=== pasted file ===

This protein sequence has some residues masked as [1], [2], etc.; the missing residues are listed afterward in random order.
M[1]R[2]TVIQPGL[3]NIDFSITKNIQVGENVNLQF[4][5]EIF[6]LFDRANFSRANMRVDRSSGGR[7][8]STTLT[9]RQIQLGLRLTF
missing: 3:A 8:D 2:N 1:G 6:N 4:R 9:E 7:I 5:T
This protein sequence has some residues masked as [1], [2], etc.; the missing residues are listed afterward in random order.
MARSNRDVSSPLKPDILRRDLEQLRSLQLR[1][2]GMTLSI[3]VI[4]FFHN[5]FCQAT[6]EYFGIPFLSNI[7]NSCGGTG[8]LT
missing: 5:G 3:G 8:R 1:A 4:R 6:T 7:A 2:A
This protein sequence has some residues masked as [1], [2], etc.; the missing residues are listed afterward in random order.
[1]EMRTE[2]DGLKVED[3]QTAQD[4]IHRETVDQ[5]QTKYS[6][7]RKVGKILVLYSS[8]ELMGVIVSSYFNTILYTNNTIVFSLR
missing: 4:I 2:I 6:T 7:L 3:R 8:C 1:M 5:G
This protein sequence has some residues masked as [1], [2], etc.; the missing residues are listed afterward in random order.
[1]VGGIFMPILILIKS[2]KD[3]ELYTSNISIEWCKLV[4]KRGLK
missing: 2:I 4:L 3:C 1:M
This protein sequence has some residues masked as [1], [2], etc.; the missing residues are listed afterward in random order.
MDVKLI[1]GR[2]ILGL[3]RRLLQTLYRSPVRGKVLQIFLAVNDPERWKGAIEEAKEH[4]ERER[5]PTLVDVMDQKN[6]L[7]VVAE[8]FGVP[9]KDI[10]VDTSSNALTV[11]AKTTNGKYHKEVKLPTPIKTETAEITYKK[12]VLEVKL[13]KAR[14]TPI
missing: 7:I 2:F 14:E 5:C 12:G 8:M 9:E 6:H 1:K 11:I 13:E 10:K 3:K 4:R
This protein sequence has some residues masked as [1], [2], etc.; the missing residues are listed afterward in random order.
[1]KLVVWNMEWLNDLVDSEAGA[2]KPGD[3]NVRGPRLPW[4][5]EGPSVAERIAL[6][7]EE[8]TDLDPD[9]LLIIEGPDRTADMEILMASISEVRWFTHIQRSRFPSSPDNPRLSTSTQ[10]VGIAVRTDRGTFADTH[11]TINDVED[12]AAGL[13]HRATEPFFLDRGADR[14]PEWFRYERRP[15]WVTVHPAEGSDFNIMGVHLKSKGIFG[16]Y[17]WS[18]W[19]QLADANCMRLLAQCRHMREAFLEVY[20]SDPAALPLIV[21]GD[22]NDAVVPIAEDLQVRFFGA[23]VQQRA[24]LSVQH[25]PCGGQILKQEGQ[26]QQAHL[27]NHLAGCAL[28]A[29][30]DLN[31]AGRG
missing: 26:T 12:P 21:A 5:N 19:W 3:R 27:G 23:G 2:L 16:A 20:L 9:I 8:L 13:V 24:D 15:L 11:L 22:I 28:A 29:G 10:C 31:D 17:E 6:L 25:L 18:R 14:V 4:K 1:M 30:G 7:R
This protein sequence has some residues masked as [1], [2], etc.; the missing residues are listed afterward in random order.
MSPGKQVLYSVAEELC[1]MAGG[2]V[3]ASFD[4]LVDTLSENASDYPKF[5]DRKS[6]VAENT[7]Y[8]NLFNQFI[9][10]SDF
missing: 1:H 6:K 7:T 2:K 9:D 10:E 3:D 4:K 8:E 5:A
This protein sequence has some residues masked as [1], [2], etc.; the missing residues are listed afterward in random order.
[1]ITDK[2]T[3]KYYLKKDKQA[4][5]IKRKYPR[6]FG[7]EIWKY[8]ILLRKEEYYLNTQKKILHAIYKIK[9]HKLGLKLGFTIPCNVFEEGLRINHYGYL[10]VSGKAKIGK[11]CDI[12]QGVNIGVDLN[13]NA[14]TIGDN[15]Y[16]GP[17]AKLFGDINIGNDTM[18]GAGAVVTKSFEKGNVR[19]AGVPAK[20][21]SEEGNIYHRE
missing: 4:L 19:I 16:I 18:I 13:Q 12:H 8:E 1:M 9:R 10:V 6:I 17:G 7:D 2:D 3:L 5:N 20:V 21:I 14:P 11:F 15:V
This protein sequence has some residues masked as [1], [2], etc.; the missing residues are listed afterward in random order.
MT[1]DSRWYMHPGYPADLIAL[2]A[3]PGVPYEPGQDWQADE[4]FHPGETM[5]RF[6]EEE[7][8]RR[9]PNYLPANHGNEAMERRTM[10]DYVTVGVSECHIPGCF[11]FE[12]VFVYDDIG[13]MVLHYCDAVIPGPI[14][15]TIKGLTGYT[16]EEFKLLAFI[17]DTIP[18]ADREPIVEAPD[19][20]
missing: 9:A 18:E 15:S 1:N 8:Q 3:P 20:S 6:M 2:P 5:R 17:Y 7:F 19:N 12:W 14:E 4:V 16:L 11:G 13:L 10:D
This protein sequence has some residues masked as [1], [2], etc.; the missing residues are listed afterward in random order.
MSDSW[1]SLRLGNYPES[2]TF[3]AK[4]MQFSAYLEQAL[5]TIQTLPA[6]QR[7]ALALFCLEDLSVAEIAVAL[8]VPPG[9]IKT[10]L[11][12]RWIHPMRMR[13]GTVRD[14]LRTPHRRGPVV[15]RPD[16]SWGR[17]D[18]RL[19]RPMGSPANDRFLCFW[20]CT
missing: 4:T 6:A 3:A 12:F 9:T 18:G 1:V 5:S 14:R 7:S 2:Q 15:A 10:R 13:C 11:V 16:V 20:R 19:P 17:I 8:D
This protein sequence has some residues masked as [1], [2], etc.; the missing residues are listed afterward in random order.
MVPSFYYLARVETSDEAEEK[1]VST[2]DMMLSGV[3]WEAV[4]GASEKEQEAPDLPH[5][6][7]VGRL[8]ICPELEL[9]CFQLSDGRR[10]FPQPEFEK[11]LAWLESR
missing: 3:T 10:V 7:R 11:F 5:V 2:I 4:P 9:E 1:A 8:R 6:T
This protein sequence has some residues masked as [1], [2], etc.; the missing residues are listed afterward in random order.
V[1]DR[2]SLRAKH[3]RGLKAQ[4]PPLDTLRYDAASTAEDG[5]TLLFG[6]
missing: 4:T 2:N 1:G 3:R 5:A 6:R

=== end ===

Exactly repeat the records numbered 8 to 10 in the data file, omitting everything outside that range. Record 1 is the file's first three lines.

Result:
This protein sequence has some residues masked as [1], [2], etc.; the missing residues are listed afterward in random order.
[1]ITDK[2]T[3]KYYLKKDKQA[4][5]IKRKYPR[6]FG[7]EIWKY[8]ILLRKEEYYLNTQKKILHAIYKIK[9]HKLGLKLGFTIPCNVFEEGLRINHYGYL[10]VSGKAKIGK[11]CDI[12]QGVNIGVDLN[13]NA[14]TIGDN[15]Y[16]GP[17]AKLFGDINIGNDTM[18]GAGAVVTKSFEKGNVR[19]AGVPAK[20][21]SEEGNIYHRE
missing: 4:L 19:I 16:I 18:I 13:Q 12:H 8:E 1:M 9:R 10:V 6:I 17:G 7:D 2:D 3:L 5:N 20:V 21:I 14:P 11:F 15:V
This protein sequence has some residues masked as [1], [2], etc.; the missing residues are listed afterward in random order.
MT[1]DSRWYMHPGYPADLIAL[2]A[3]PGVPYEPGQDWQADE[4]FHPGETM[5]RF[6]EEE[7][8]RR[9]PNYLPANHGNEAMERRTM[10]DYVTVGVSECHIPGCF[11]FE[12]VFVYDDIG[13]MVLHYCDAVIPGPI[14][15]TIKGLTGYT[16]EEFKLLAFI[17]DTIP[18]ADREPIVEAPD[19][20]
missing: 9:A 18:E 15:S 1:N 8:Q 3:P 20:S 6:M 2:P 5:R 17:Y 7:F 19:N 12:W 14:E 4:V 16:L 11:G 13:L 10:D
This protein sequence has some residues masked as [1], [2], etc.; the missing residues are listed afterward in random order.
MSDSW[1]SLRLGNYPES[2]TF[3]AK[4]MQFSAYLEQAL[5]TIQTLPA[6]QR[7]ALALFCLEDLSVAEIAVAL[8]VPPG[9]IKT[10]L[11][12]RWIHPMRMR[13]GTVRD[14]LRTPHRRGPVV[15]RPD[16]SWGR[17]D[18]RL[19]RPMGSPANDRFLCFW[20]CT
missing: 4:T 6:A 3:A 12:F 9:T 18:G 1:V 5:S 14:R 7:S 2:Q 15:A 10:R 13:C 11:V 16:V 20:R 19:P 17:I 8:D